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Bodegraven (About this sound pronunciation ) is a town and municipality in the western Netherlands, in the province of South Holland. The municipality covers an area of 38.50 km² (14.86 mile²) of which 1.02 km² (0.39 mile²) is water.

The municipality of Bodegraven also includes the communities Meije, and Nieuwerbrug.



Bodegraven is centrally located in the Green Heart of the Randstad, roughly equally distant (about 30 km) from Amsterdam, Rotterdam, The Hague, and Utrecht. It is surrounded by the municipalities (clockwise, starting in the north): Nieuwkoop, Woerden, Reeuwijk, Boskoop, and Alphen aan den Rijn.

The town is situated on both shores of the Oude Rijn, in which a set of locks are in the middle of town. The oldest part of town is the Reformed St. Gallus Church, on the north side of the river.


Bodegraven was already inhabited in the Roman Era. It was situated at the Roman Empire's northern border, the Limes Germanicus. As such, many army camps, ports, and roads were built by the Romans. Many settlements originated on the road along the Limes, including Bodegraven.

Not much is known about Bodegraven after that. According to folklore, a lost map from 809 made reference to a fiefdom "Bodelo". There is certainty however that circa 1050 a small settlement had formed, probably near the current Dorpskerk (Village Church). After two centuries of dispute between the bishop of Utrecht and the Counts of Holland, Bodegraven eventually became part of Holland.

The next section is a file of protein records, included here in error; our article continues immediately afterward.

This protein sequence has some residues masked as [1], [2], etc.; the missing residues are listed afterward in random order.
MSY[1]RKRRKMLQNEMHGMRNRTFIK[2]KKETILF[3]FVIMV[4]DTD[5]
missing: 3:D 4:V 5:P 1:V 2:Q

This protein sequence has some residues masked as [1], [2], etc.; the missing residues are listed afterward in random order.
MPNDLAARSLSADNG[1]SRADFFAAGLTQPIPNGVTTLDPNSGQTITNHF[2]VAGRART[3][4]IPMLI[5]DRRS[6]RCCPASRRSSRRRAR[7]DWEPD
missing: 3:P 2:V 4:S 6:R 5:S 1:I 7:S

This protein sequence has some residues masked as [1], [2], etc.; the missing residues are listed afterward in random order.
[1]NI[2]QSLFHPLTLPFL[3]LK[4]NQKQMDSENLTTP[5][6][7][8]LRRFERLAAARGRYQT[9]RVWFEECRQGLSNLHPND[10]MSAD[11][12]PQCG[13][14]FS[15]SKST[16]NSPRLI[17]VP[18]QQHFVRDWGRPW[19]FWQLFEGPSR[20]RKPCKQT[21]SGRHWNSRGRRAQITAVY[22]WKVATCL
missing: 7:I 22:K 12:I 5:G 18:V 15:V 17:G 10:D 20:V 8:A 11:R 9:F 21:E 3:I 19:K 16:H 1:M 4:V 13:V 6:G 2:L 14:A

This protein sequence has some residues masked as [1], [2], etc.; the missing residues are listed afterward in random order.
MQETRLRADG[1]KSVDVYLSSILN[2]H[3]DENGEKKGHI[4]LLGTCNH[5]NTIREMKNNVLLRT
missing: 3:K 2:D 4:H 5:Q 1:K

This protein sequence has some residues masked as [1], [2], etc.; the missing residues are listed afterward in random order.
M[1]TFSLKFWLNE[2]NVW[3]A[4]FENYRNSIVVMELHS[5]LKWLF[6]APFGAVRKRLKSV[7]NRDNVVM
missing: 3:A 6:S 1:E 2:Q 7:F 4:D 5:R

In the late Middle Ages, large tracks of land around Bodegraven were prepared for cultivation by digging division ditches (kavelsloten) perpendicular to the rivers (such as Oude Rijn, Meije, and Oude Bodegrave) between land parcels and then ditches cross-wise some 1250 meters (4100 ft) from and parallel to the rivers (achtersloten). This created the distinctive grid pattern of field divisions. Circa 1350, a lock was built at Bodegraven.

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